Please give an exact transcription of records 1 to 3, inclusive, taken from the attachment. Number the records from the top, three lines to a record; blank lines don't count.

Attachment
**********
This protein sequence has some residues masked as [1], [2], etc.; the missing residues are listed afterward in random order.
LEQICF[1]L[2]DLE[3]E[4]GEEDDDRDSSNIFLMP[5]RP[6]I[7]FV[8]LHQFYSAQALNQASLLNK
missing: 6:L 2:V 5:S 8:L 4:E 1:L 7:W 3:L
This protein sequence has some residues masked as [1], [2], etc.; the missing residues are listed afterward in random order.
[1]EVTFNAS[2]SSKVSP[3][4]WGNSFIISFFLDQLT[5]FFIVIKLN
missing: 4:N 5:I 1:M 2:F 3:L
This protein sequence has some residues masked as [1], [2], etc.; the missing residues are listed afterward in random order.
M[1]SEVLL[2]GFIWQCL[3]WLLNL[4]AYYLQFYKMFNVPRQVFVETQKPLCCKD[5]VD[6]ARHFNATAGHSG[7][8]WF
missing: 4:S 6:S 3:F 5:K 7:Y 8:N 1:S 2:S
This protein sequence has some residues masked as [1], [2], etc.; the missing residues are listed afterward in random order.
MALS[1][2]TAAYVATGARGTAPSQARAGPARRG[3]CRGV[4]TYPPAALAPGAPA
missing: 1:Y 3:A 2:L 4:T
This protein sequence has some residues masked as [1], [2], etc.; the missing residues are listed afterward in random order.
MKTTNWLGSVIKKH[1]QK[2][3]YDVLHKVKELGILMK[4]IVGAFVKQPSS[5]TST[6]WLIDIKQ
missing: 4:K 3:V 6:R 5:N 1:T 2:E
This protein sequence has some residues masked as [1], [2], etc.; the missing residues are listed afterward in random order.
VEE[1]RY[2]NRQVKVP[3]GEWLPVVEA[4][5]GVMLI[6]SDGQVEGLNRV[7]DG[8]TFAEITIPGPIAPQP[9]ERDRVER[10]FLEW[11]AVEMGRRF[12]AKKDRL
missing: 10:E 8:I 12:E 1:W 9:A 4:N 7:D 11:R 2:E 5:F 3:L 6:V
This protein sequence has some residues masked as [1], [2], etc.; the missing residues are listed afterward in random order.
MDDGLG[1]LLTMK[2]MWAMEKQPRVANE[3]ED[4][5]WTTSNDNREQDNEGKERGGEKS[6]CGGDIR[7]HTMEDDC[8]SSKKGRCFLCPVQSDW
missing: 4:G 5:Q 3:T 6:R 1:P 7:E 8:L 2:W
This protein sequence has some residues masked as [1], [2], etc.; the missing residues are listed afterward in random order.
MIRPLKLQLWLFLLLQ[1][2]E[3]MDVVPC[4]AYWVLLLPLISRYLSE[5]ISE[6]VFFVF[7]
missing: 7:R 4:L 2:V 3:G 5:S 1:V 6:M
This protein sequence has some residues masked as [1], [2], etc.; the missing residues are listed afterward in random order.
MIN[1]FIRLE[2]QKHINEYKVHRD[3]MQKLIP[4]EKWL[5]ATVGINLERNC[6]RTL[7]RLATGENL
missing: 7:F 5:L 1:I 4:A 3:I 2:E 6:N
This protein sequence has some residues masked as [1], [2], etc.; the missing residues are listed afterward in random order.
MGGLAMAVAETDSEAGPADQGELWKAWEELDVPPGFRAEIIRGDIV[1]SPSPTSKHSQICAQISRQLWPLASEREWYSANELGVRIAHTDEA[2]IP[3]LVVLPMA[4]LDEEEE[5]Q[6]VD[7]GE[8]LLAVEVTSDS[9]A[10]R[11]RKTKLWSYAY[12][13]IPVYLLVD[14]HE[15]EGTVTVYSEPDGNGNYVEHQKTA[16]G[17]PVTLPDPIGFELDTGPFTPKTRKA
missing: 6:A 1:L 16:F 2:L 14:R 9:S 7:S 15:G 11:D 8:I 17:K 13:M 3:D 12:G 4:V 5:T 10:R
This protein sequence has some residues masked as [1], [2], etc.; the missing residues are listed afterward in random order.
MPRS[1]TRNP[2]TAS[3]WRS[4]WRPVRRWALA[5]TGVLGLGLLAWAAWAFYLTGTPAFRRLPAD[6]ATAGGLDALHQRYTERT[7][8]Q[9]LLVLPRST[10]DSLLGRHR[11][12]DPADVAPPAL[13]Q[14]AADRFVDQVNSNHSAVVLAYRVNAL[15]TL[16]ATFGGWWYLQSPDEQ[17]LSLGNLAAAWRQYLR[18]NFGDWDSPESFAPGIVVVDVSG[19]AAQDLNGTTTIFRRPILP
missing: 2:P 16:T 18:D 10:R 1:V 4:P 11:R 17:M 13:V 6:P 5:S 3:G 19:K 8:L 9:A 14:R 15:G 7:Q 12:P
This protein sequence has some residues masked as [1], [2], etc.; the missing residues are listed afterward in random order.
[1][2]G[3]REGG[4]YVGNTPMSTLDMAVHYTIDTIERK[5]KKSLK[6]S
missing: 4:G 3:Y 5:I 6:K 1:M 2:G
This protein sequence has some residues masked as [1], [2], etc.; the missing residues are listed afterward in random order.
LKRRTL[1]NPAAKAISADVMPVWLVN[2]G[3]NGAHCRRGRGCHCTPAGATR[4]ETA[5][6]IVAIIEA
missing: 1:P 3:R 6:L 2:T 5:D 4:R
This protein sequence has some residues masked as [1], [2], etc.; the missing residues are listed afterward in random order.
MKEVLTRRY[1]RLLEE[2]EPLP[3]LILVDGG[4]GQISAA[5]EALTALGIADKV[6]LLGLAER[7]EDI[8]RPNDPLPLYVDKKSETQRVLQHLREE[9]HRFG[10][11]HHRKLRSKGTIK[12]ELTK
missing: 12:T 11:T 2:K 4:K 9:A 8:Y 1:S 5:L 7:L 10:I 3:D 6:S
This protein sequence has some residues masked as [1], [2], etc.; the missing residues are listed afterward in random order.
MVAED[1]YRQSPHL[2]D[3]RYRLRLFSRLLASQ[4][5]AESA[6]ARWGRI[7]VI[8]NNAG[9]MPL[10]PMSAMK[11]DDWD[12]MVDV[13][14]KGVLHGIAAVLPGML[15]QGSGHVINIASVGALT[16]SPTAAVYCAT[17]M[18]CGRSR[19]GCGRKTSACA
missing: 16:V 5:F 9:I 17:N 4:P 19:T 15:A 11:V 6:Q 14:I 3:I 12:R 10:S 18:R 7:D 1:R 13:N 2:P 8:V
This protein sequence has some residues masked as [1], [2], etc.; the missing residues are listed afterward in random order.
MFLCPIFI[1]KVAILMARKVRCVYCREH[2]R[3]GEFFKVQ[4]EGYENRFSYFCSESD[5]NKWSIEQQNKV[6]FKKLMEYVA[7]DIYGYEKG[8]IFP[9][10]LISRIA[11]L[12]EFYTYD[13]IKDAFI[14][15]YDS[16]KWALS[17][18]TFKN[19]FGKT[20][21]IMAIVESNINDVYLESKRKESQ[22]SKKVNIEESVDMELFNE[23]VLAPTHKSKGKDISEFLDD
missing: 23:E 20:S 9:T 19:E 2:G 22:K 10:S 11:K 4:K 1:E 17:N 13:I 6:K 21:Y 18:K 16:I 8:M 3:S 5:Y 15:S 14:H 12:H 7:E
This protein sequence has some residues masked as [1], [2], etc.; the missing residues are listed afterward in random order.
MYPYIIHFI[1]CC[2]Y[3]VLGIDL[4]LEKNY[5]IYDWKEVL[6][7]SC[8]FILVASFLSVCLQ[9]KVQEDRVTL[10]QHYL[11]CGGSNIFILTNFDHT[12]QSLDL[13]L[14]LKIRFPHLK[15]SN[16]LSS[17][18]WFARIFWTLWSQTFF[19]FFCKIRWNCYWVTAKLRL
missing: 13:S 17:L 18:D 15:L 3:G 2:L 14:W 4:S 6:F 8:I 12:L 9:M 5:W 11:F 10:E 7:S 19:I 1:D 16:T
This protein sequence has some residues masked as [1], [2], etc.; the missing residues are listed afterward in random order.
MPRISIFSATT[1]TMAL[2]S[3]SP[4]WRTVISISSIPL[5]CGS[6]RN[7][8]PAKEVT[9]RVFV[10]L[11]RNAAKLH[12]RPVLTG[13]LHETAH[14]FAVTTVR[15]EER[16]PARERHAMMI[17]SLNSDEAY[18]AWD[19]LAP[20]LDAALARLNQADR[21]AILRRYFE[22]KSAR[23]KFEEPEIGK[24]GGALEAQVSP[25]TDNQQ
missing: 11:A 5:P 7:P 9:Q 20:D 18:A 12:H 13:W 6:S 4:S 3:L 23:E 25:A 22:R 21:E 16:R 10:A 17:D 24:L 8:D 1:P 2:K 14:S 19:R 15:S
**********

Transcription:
This protein sequence has some residues masked as [1], [2], etc.; the missing residues are listed afterward in random order.
LEQICF[1]L[2]DLE[3]E[4]GEEDDDRDSSNIFLMP[5]RP[6]I[7]FV[8]LHQFYSAQALNQASLLNK
missing: 6:L 2:V 5:S 8:L 4:E 1:L 7:W 3:L
This protein sequence has some residues masked as [1], [2], etc.; the missing residues are listed afterward in random order.
[1]EVTFNAS[2]SSKVSP[3][4]WGNSFIISFFLDQLT[5]FFIVIKLN
missing: 4:N 5:I 1:M 2:F 3:L
This protein sequence has some residues masked as [1], [2], etc.; the missing residues are listed afterward in random order.
M[1]SEVLL[2]GFIWQCL[3]WLLNL[4]AYYLQFYKMFNVPRQVFVETQKPLCCKD[5]VD[6]ARHFNATAGHSG[7][8]WF
missing: 4:S 6:S 3:F 5:K 7:Y 8:N 1:S 2:S